Oh my word are your grandchildren ever blessed to have a grandmother like you! Wow. I so remember the Betsy McCall paper dolls. I have an artist friend who designs and creates paper dolls, but they’re not the simple ones you would expect. Loved playing with paper dolls when I was young. I have to wonder whatever happened to them? Thanks for the trip down memory lane. And your granddaughter’s curls are fantastic!

    Reply
    1. Bernie Post author

      Hi Carol – thank you for the note. I did some searching for paper dolls and there are some out there but not a lot. Also, remember ColorForms? Those sticky things you could put on a background scene? I remember playing with those quite a bit. Fun to reminisce!

      Reply
      1. Carol Westover

        I found the paper doll artist friend–had not been in contact with her for several months. I sent her a message with links to your site and the paper doll discussion. Hope to hear back from her so we can re-connect.

        Carol

        Reply
  4. Torry

    I have made 318 ornaments. The ornaments this year are. . . ornaments! I also finished 116 Barbie dresses for donation to the Toy Rescue Mission, here in Tacoma. It is a great charity and Martha, who runs it is a delightful lady. I am trying to get pj pants made for Christmas gifts. I have some serged, but others aren’t even cut out, yet. I am also making more hair scrunched, in satin, which is better for curly hair.

    Speaking of curly hair, did you know that regular towels are not good for curly hair? I use either t-shirt fabric (100% cotton) or microfiber to dry my hair and wish I had known decades ago to do it that way! Old t-shirts work, too.

    The dolls and the surgery sound familiar to me. Years ago, my daughter’s Fisher Price doll was wearing out where the fabric attached to the hands. I found another doll, in way better condition, to give to my daughter. She wanted nothing to do with it, because she loved her dolly with the worst hair ever. So I was putting the old head on the new body, when daughter came into the room and asked, rightfully upset, WHAT I was doing?! I told her I was doing surgery, to fix her doll. She said, “Okay.” And went back out to play, Whew! Disaster diverted!

    Your granddaughters are lucky to get such a fun gift and a grandmother who will play with them. Both are gifts of your time and talents.

    Reply
    1. Bernie Post author

      Hi Torry – So sad that our get together never happened this summer. Time just flew by. But we will meet at some point. I am interested in knowing more about the Toy Rescue Mission. If there is a website, would you send me a link?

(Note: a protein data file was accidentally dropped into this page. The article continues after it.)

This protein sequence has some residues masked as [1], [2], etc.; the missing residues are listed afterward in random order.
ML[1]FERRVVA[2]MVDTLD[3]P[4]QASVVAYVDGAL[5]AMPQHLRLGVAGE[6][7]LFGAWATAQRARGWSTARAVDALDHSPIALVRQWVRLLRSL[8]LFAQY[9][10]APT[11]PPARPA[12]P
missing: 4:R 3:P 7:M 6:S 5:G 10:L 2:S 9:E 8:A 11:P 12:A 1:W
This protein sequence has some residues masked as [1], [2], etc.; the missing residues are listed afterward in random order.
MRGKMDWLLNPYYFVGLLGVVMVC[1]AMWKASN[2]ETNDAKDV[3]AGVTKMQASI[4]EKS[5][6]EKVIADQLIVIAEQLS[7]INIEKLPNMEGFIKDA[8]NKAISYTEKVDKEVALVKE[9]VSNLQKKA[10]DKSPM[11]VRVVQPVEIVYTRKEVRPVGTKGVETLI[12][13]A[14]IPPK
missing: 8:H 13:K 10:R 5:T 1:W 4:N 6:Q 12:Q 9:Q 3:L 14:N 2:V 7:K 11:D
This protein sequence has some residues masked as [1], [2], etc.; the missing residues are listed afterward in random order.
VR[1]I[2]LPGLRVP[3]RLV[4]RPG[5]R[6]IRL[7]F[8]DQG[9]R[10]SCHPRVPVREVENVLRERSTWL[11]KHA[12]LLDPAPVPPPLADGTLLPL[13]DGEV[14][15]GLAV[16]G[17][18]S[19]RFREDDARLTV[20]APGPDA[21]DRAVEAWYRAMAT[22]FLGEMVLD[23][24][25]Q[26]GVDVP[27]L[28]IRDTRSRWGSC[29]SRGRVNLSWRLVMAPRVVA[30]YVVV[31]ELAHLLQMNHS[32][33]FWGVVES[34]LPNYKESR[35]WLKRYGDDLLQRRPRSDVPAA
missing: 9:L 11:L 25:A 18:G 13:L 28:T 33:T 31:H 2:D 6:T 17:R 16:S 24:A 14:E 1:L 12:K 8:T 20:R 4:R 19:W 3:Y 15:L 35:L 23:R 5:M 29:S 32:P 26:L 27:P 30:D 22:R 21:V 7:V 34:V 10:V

The story about your daughter and her doll is so cute. So fortunate that the doll had her surgery and recovered. I can’t believe a head transplant was successful!!
      Take care and hope we get together soon!

      Reply
      1. Torry

        I would love to get together, just let me know when you are available.
        I will try to do a link to The Toy Rescue Mission.

        Reply
    2. Carol Westover

      What ornaments are you creating? I just purchased a pattern for a folded point Christmas ornament made from folded squares of fabric attached to a shower grommet. I’m still looking for ideas for ornaments or other things to give to our friends at New Year’s.

      Reply
      1. Torry

        So, I do a different ornament each year. I started the tradition in 2016, when I was fighting breast cancer. It was something to take with me to appointments.
        2016, trees made with a free pattern on the Joann’s web site
        2017 star, I traced a cookie cutter
        2018 mitten and 2019 stocking I used free coloring pages on the internet and adjusted the size on a copier.
        2020 candy cane, I used another cookie cutter
        2020 I made a snowman face with a stocking hat, this one was my original idea; I made a circle from white polar fleece, painted the face on it, sewed it onto another circle , and added a stocking hat made from polar fleece scraps
        2022 ornaments, another coloring sheet

        Reply
        1. Carol Westover

          My husband and I had a ritual of having Chinese food on New Year’s Day, no matter where we were (traveling or at home). We moved to Tehachapi in 2007 and began volunteering at the local railroad museum. There was a group of volunteers called “The Tuesday Crew” who did maintenance on the Depot building. The crew got together for breakfast one morning per month. The second year we were here, I decided to invite the Tuesday crew and a few additional friends to our New Year’s Chinese dinner ritual. I made up dinner invitations based on the Chinese New Year calendar and sent them out the second week in December, asking people to RSVP. I made favors for each person attending plus some extras for the restaurant staff. I’ve made Christmas ornaments, mug rugs, drink coaster sets, Lavender sachets, hot pads, table runners and all sorts of other things. All of the favors were wrapped with Christmas papers and placed at each individual’s place there at the restaurant. With the COVID pandemic our get togethers got set aside until just last month when we got together for our monthly breakfast. Friends have begun asking me if I’ll be doing the Chinese get-together again for 2023. I’m thinking I will, health permitting. All of this is just to say I’m always on the lookout for ornaments or decorations that can be made to be given as gifts. Thanks! Carol (aka Tehachap)